That of Santa is such a long-lasting, involved lie between parents and children.
Parents can be extremely convincing and lie about Santa for years. Think from the child's perspective: how would you feel?

Psychologists agree that lying to children, even about something fun and frivolous, could undermine their trust in their parents, especially if their relationship isn't strong enough yet.
When they eventually discover that magic is not real the disappointment can be very bad and they may feel humiliated and hopeless.

I didn't believe in Santa as a child but we did celebrate Saint Lucy on the night of December 12th, leaving mandarines, biscuits and milk, and food for her donkey.  I still remember the bitterness and the tears, when I found out she wasn't real. Not because I couldn't have presents anymore, but because I thought of all the years I had spent time planning, thinking and dreaming about it. My mother's lies. Me under the duvet hoping to fall asleep, worried that this lady could tiptoe into my room.
I wondered what else my parents could lie about, if they were able to do it with such conviction for so long.

Maybe your own memories of Santa as a child are not as striking as mine, although we often remove good bits of our emotional past as we grow, so we should review it more carefully before making decisions based on that only.
Either way, we won't do children any favour by administering them these stories.

There is potential for children to be harmed in these lies and as parents we have the responsibility to choose a long-view over some short-lived fun. We need to choose to lay the foundation for a relationship based on respect.

I do respect my child.

Maybe yes, on a speculative level. But I mean literally.
We don't respect our child when we interrupt her while she is busy dressing up her doll, focused on coordinating the movements needed to button its dress.
We don't respect our child when we turn to him abruptly, to direct him or ask him things.
We don't respect our child when we use childish language, altering the words that he is putting so much energy in learning (how would you feel if you were in a foreign country trying to learn the language, and your guide would repeatedly teach you the wrong words, how would you be able to survive?)
We don't respect our child by making up stories about the world that he wants so badly to understand.
We often behave in this way because we think, more or less consciously, that the child's personality is at a lower level. We tend to make them adapt to our world ignoring the fact that they live in their world.
This world, the one they crave, is not that of fantasy, as many adults believe, it's the real world.

That's what I mean with respectful parenting, and the message Maria Montessori sent out to parents out loud is all about respect. Parents must become humble.

There is an interesting passage in the book  'The child in the family' [1956] where Maria Montessori talks about  the Epiphany, which at that time was the main celebration for children across Italy, as much as St Nicholas in other parts of Europe.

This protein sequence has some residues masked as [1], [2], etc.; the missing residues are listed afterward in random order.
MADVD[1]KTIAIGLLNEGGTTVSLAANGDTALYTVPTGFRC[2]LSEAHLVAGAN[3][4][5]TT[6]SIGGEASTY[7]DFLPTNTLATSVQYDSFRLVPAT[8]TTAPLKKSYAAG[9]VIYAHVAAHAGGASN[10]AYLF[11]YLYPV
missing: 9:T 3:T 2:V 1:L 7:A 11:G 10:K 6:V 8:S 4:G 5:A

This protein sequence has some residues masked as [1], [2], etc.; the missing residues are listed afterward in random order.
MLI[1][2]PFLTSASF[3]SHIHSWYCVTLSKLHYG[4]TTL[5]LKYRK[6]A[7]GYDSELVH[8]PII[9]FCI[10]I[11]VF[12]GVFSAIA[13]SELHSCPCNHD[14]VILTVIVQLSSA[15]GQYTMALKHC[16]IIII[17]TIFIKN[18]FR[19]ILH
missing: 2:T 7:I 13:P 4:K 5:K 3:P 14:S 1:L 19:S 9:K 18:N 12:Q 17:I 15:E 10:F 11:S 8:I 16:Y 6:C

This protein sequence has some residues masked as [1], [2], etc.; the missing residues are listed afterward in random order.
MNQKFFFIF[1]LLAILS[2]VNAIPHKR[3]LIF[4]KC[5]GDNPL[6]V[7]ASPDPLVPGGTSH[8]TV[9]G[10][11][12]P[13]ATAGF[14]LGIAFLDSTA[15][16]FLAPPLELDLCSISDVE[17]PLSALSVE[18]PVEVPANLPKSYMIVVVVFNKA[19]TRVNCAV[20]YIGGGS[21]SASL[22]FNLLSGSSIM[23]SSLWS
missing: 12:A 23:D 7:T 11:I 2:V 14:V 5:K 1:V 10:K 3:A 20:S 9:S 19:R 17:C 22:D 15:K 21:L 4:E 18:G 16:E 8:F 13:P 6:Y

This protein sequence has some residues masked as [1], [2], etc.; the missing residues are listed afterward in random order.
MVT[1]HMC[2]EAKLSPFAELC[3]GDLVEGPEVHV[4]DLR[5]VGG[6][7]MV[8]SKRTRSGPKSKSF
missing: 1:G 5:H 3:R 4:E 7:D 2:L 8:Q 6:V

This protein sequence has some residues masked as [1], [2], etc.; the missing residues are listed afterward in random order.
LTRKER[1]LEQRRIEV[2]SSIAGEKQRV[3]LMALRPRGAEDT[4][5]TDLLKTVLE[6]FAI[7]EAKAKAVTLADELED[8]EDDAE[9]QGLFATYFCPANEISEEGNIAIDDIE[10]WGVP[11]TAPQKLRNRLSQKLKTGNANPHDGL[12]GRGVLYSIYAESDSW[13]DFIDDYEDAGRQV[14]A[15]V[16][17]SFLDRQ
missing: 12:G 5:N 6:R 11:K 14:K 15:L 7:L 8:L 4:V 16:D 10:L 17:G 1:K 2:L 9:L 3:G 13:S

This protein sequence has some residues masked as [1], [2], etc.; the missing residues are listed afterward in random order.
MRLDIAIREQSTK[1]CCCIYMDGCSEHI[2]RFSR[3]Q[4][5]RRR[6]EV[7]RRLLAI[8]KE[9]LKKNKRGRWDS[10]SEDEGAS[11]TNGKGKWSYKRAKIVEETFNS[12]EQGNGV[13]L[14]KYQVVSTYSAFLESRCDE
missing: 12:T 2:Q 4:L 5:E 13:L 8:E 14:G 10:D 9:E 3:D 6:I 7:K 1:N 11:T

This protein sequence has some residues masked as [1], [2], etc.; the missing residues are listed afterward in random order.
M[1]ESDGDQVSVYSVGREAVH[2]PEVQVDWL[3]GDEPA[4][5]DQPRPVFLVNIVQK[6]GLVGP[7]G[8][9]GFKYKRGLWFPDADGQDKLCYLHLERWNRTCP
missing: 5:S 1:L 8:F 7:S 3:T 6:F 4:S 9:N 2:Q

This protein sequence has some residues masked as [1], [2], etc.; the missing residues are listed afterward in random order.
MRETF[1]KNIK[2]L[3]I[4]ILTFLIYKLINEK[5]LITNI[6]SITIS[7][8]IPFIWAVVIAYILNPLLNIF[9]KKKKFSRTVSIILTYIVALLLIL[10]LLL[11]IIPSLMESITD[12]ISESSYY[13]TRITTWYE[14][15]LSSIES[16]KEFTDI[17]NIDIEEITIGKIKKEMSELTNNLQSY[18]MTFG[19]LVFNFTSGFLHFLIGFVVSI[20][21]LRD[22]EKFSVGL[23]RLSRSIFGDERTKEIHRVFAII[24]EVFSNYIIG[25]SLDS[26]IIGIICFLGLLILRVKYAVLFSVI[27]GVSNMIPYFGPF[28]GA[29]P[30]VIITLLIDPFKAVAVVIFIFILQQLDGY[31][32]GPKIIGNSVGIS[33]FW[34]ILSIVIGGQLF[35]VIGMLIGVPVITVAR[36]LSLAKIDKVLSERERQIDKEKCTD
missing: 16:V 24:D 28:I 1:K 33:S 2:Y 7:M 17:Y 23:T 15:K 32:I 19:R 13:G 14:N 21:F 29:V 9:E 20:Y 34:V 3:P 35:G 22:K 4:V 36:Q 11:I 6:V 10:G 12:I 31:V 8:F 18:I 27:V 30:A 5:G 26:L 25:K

Often adults, who struggle to awaken sincerity in the child, surround him with falsehood, 
which cannot even be counted among the 'conventional lies', 
but is premeditated and has the sole purpose to deceive the child. 
Perhaps we should consider in this respect the stories that are told to children 
about the Epiphany and the Befana delivering gifts.
One day, a mother who was suffering at the idea of this deception 
tried to confess it to her little girl. 
The little girl was so disappointed that she was sad for a week. 
The mother was crying as she told me about this little drama.

However, the situation is not always so serious. 
Another mother made the same confession to her child. 
He laughed: "Oh mom! I have known for a long time that the Befana does not exist!"
"Then why didn't you tell me?"
"Mama dear, I saw that you were so pleased!"

Therefore, the parts are often reversed.
The children, who are very fine observers, take pity on their parents 
and indulge them to please them.

[Maria Montessori, The Child in The Family]

But they will miss out on the magic of Christmas!

It may sound counterintuitive,  but it's by setting them free from our magic that we actively feed children's imagination. 
Imagination is a powerful, creative force, it's not about the ability to believe. As we said, young children will believe any story that we make up, and will depend on us to expand the story.  
Where do we leave children when we decide that make-believe must stop?
What is their imaginative mind left with?

Children are incredibly able to create magic and see magic in the real world without needing us to feed them some prepackaged magic, myths and fantasy. 
By keeping Christmas a real-life experience, we are giving our children the biggest of gifts, that of trust and of a lifelong imagination.

This doesn't mean that we can't read books about Santa or talk about it at all. We can be mindful about the books that we buy for example, choosing titles that privilege humour over make-believe (the most successful example of this is Father Christmas, by Raymond Briggs).
We don't need many of them, just a few good ones. 

We can read classic stories featuring Santa, using appropriate language: 

Some people like to believe that…
The story of Santa Claus is very old..
The legend says..
Some people call Father Christmas St Nicholas..

Inform yourself beforehand, or choose books that help yourself delve into the origin of the myth, in order to open a honest conversation with your child. It will still be incredibly fascinating, your child will still be daydreaming about faraway lands covered in snow.

There is a great difference between reading stories and putting up a show. 
By doing this we risk to lose our child's trust and spontaneity, as well as to wipe out everything the holiday season is really about, a time to be present and to give, or whatever other moral meaning your family gives to it according to your culture, religion or beliefs.